Martin Blank is a professional assassin. He is sent on a mission to a small Detroit suburb, Grosse Pointe, and, by coincidence, his ten-year high school reunion party is taking place there at the same time.
Mortimer Brewster is a newspaperman and author known for his diatribes against marriage. We watch him being married at city hall in the opening scene. Now all that is required is a quick trip home to tell Mortimer's two maiden aunts. While trying to break the news, he finds out his aunts' hobby; killing lonely old men and burying them in the cellar. It gets worse. Written by
John Vogel <firstname.lastname@example.org>
Jonathan describes one of his killings and Dr. Einstein says "You can't count him. He died of pneumonia," then Jonathan replies "He wouldn't have died of pneumonia if I hadn't shot him." This connects to the United States Presidents theme in the film. In 1881, President James Garfield was shot by a drifter named Charles Guiteau. Garfield recovered from the wound, only to catch pneumonia from tainted surgical tools, and died 79 days after the shooting. Guiteau's courtroom defense was that Garfield died of pneumonia; the verdict was, in effect, that Garfield wouldn't have died of pneumonia if Guiteau hadn't shot him. Guiteau was sent to the execution dock in 1882. See more »
While Mortimer talks to his aunts early in the movie, the rice in his hair disappears and moves around between shots. See more »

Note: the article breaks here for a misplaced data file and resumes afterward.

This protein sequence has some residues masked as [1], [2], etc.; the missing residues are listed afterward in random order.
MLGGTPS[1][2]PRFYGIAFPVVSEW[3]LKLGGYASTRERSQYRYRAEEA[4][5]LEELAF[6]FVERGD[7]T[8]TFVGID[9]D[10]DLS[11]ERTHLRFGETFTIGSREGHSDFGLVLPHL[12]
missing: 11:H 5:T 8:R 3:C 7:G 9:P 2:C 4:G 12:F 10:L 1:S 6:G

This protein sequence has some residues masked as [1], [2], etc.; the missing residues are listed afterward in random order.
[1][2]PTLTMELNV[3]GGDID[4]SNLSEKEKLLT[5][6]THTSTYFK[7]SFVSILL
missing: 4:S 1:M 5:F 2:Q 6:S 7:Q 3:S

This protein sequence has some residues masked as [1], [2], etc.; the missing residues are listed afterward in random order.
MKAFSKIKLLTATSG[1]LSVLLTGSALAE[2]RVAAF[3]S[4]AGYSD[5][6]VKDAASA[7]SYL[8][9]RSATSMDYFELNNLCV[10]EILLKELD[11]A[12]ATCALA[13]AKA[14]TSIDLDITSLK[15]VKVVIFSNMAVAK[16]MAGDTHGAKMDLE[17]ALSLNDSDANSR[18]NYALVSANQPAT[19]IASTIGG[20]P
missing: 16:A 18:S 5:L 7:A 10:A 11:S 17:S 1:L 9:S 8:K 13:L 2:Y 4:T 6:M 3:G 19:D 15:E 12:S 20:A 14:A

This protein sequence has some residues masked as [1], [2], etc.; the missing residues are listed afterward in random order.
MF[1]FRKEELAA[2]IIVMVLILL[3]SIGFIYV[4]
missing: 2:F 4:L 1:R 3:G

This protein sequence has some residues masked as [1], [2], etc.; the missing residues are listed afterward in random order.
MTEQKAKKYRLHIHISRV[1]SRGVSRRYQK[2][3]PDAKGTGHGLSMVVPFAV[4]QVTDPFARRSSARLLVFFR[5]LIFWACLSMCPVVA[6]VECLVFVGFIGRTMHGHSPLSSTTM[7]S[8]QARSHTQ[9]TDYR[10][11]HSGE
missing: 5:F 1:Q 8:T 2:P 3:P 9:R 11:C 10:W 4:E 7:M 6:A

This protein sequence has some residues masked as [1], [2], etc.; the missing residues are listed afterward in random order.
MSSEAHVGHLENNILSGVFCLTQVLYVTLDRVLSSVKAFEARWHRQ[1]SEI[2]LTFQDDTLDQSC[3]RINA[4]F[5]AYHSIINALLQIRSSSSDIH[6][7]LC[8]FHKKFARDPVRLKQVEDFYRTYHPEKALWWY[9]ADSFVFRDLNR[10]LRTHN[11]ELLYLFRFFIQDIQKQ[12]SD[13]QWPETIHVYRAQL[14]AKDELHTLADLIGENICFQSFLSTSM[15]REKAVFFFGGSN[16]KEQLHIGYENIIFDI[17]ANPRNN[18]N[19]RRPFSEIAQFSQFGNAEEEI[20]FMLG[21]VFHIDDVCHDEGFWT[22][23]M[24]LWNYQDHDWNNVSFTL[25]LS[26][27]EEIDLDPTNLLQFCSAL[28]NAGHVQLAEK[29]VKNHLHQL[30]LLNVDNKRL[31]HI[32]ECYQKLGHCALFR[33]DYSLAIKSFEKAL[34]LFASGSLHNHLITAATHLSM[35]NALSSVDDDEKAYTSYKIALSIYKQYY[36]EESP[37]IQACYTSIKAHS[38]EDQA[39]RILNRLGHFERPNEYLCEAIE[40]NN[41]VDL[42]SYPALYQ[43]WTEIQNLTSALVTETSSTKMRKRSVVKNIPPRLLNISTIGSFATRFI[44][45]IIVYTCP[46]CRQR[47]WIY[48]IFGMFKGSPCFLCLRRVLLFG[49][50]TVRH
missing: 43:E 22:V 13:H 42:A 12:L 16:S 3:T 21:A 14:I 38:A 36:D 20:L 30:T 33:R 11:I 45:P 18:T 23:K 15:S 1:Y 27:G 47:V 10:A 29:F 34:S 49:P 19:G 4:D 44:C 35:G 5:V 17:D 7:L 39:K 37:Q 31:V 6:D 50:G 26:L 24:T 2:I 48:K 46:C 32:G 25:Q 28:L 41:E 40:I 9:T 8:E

I'll knock your block off, you big stiff! You're a bum!
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Mortimer Brewster, a New York critic of both drama and marriage, has finally married Elaine Harper, the girl next door. But before heading off to Niagra Falls for the honeymoon, Mortimer stops in to see his aunts, Abby and Martha Brewster, two sweet little old ladies who donate toys to charity and care for their nephew Teddy, a bugle blowing nutbag who thinks he's Theodore Roosevelt. But Abby and Martha aren't as sweet and innocent as they seem. Mortimer soon discovers, to his horror, that his dear old aunties have a dozen bodies buried in the basement. It seems the Brewster sisters have a new hobby - luring lonely old men into their home and serving them Elderberry Wine spiked with arsenic poison. To make matters worse, Mortimer's deranged and very dangerous brother Jonathan shows up. Jonathan, on the run from the law, has a dead body in the trunk of his car, a drunken plastic surgeon at his side and a face that looks like Boris Karloff. Mortimer frantically attempts to deal with dead bodies, insane asylum directors, attempted murders and a new bride all on a single crazy Halloween night.
This is a must-see Halloween movie, filled with Gallows humor, leaf-strewn graveyards, pumpkins and death. Cary Grant delivers a performance unlike any other he has ever done - manic, panicked, hysterical and almost as insane as his screen family. John Alexander is flawless as Teddy; bugles, pith helmet and all. Jean Adair and Josephine Hull are so sweet and cute and so absolutely morbid you'll forgive them anything. Raymond Massey as Boris Karloff lookalike Jonathan is simultaneously menacing and amusing, and Peter Lorre as his drunken German sidekick Dr. Einstein is a riot, bugging his eyes and flinching through the entire film in a most endearing way.
This is a must see film, no matter your genre preference. There's something for everyone here: quick-witted comedy, true romance, grisly deeds, everything! Fans of Grant and Lorre must not miss this film. 10 stars!
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